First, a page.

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Details Emerge on Why Covid-19 Vaccines Should Not Be Mixed

The first outbreak of the Coronavirus disease was in Wuhan, China in November 2019 and Kenya recorded the first case on 12th March 2020. Since so many people were dying worldwide, there was a lot of panic because at first there was no cure and vaccines.

Thanks to the scientists and the World Health Organisation now we have several vaccines being manufactured including Pfizer, Johnson and Johnson, Moderna, AstraZeneca and Sinopharm BBIBP.

Since research is still ongoing, one has to continue following Covid-19 guidelines such as wearing masks, avoiding crowds, washing hands and proper ventilation indoors because it has not been proven that the vaccines can prevent infections and transmission.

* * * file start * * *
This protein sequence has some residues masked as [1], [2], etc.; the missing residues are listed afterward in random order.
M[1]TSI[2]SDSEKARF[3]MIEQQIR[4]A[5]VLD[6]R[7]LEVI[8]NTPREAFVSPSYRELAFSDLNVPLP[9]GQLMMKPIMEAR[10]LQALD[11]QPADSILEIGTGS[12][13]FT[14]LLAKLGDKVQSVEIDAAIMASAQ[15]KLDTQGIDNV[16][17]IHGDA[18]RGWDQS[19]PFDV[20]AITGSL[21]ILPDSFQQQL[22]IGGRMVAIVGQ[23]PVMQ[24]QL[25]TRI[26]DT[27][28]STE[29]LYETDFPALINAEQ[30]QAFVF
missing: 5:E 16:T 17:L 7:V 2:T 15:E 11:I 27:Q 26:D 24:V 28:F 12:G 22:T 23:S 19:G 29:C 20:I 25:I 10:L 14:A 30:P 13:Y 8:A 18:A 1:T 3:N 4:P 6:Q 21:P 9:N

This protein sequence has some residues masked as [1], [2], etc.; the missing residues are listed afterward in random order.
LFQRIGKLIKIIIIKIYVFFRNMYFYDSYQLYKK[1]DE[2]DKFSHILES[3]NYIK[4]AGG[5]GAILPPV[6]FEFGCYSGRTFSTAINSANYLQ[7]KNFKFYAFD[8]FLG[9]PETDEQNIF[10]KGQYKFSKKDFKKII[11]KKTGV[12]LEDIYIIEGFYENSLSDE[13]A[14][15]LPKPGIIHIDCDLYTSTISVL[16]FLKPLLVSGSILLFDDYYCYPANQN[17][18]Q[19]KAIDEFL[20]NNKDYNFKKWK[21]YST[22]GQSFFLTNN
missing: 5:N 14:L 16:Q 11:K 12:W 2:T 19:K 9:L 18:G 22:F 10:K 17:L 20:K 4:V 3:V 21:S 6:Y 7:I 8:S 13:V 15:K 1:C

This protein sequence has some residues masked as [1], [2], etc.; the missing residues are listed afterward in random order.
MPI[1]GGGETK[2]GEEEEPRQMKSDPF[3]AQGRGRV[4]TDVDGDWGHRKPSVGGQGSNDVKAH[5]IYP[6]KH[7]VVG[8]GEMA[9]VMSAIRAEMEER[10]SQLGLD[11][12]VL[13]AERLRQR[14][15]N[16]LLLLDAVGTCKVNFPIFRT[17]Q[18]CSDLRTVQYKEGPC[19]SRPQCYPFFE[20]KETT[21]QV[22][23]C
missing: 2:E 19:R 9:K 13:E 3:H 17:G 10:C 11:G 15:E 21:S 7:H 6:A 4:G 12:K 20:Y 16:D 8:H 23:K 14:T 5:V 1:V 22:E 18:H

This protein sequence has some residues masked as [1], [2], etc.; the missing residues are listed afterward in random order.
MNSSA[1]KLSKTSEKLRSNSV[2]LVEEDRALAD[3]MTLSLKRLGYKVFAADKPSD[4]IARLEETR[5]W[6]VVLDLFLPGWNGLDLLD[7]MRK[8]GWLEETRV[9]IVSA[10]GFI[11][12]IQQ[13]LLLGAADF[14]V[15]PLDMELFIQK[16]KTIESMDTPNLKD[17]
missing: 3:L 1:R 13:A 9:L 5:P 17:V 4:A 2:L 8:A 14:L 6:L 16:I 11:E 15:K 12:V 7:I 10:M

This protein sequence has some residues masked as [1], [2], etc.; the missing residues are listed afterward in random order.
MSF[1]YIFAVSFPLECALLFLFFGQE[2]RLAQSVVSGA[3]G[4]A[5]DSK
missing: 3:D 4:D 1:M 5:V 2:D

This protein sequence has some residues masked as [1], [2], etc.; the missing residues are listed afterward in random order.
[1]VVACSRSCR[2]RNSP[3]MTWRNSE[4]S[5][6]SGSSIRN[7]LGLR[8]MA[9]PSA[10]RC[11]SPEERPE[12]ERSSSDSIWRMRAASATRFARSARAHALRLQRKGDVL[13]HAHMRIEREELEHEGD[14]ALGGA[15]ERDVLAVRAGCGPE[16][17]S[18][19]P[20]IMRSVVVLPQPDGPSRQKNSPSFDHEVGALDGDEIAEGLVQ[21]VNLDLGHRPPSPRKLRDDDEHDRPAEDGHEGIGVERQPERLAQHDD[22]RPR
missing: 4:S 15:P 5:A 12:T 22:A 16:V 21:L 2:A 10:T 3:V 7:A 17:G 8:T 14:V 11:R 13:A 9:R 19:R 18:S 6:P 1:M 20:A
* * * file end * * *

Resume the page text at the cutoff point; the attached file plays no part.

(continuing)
However, there has been a problem where citizens go to the health centres for the first dose of the vaccine but when they go back for the second one they are told that the one that was administered the first time is not available and they will have to substitute with another one.

Medics claim that it is okay to mix the vaccines but Dr. Githinji Gitahi the Group CEO AMREF Health Africa revealed in an interview that he doesn't think it is okay since the manufacturers have not given instructions to show that the vaccines can be used together.

That it is also confusing because it is not clear which vaccine is suitable to be mixed with the other without causing complications since there are six of them. There are also no clear instructions on the gap between the mixing. For example, AstraZeneca dosages have a gap of 12 weeks, but if another vaccine is introduced we are not sure how long is the right time for one to be vaccinated the second time.

There is no policy to support the general science that it is okay to mix them.

Content created and supplied by: GirlinSpecs (via Opera News )

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